Relationships between serial childhood adiposity measures and adult blood pressure: The Fels longitudinal study



Objectives: Several studies have shown that causes of adult hypertension arise in childhood, and obesity may be a potential cause or at least a mitigating factor in this development. Body mass index is a well studied obesity metric, yet other potential adiposity measures such as percent body fat and waist circumference have been somewhat less considered. The purpose of this study is to determine associations between these alternative serial childhood adiposity measures and adulthood blood pressure.

Methods: Measurements from participants in the Fels Longitudinal Study were used to summarize childhood adiposity, represented by childhood measurements of percent body fat and height-adjusted waist circumference. These subjects also provided systolic and diastolic blood pressure as adults. Childhood adiposity levels were categorized as high or low as compared to the respective upper quartile, and associations with adult blood pressure were measured using Poisson regression to estimate the number of expected occurrences of elevated adiposity during childhood. Adult lifestyle covariates and adiposity were accounted for using multiple linear regression.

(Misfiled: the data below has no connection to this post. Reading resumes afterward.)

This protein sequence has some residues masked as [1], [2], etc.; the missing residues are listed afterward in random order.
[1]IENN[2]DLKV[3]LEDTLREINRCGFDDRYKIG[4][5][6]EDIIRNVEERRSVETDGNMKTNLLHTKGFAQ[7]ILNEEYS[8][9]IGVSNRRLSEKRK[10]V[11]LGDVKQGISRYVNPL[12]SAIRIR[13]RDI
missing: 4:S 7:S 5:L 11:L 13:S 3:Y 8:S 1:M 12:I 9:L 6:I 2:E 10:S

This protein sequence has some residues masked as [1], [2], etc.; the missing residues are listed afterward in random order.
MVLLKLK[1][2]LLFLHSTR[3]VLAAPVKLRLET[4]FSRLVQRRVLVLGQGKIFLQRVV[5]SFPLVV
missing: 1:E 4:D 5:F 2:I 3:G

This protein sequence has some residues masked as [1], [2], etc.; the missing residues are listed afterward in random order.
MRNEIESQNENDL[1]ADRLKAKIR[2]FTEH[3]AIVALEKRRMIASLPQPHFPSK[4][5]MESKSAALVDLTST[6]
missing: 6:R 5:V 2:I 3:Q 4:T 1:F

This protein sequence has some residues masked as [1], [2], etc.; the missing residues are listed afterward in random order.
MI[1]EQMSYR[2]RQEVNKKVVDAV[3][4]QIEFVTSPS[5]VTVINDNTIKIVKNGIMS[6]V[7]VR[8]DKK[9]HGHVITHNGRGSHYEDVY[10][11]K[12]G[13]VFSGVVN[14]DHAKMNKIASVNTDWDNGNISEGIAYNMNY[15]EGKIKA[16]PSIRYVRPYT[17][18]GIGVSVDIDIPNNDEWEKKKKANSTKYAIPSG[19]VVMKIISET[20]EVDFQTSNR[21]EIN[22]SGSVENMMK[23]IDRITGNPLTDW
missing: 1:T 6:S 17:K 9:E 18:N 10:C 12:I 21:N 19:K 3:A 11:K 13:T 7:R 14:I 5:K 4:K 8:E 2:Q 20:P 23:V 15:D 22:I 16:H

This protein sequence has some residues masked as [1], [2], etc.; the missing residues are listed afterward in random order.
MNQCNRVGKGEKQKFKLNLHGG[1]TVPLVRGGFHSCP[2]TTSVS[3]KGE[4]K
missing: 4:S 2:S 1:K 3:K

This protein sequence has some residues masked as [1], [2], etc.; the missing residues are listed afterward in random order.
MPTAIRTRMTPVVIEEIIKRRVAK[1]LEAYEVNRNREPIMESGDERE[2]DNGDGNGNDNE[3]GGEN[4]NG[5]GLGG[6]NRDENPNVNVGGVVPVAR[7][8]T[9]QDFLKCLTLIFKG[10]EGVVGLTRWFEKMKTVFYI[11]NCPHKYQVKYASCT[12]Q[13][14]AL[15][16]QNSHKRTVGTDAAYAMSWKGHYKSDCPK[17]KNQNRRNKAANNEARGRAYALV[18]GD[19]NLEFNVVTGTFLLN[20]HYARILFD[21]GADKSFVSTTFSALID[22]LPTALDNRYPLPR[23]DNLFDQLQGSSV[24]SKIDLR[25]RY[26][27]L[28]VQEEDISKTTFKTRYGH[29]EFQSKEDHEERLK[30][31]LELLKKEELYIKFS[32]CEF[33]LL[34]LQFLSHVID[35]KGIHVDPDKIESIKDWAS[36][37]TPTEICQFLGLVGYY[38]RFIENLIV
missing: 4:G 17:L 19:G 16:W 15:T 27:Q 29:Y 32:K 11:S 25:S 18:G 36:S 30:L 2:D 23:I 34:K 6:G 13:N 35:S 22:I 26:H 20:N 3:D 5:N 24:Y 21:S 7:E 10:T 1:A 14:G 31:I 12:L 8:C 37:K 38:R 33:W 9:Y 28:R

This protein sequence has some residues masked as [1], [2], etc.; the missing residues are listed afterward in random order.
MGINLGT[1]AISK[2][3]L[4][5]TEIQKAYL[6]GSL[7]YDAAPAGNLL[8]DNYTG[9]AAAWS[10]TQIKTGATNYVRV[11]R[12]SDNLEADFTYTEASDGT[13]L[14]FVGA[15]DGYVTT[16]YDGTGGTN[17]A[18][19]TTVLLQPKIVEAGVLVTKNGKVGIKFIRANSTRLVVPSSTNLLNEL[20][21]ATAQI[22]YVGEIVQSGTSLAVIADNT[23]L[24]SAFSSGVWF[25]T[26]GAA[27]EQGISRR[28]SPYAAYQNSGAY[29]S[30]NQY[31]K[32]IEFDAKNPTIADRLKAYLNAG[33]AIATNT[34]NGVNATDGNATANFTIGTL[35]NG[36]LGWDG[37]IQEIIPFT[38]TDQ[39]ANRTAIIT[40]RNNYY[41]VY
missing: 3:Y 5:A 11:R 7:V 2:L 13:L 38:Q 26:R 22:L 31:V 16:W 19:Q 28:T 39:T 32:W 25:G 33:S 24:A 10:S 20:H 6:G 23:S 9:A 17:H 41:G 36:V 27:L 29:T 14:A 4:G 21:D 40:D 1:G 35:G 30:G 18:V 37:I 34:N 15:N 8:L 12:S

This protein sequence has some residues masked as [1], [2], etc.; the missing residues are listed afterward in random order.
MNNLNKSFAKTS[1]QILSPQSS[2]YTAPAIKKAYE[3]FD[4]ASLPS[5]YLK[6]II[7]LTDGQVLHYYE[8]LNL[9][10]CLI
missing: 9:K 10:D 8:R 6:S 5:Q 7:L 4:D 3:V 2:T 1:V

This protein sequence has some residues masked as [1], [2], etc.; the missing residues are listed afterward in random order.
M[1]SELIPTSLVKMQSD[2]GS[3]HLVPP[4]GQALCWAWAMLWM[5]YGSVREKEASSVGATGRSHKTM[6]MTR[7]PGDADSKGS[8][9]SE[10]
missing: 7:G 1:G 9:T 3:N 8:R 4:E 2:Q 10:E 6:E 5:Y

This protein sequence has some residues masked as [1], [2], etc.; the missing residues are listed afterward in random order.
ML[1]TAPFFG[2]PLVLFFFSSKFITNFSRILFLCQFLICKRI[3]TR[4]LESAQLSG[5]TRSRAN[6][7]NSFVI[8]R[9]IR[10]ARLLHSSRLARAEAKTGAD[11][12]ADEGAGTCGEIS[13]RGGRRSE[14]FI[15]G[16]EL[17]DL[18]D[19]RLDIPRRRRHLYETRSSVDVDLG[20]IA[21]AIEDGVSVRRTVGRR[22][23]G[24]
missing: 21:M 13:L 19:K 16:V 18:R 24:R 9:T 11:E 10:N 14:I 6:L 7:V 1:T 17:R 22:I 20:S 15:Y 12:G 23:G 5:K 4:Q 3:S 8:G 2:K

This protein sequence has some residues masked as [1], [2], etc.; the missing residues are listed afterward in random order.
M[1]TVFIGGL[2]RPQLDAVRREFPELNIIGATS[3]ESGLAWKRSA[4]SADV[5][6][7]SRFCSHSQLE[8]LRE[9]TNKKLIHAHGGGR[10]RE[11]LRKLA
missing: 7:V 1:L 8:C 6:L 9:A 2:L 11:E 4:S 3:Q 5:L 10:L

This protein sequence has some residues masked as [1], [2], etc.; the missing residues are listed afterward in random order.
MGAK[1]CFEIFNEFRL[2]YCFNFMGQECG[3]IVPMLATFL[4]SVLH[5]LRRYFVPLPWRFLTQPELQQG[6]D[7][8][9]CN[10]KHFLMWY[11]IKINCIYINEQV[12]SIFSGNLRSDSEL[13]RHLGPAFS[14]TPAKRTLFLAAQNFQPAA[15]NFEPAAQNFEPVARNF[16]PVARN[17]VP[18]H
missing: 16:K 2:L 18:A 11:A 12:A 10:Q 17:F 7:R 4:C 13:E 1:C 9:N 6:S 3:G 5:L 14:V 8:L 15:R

Results: Summary indices of the childhood adiposity measures were significantly associated with both adult blood pressure metrics in men and women, though some of these associations were altered or reduced in the presence of adult lifestyle characteristics and adult adiposity measures.

Conclusions: Childhood measures of percent body fat and height-adjusted waist circumference have an effect on adult blood pressure, though the effect can be mitigated by adult lifestyles. Am. J. Hum. Biol., 2010. © 2010 Wiley-Liss, Inc.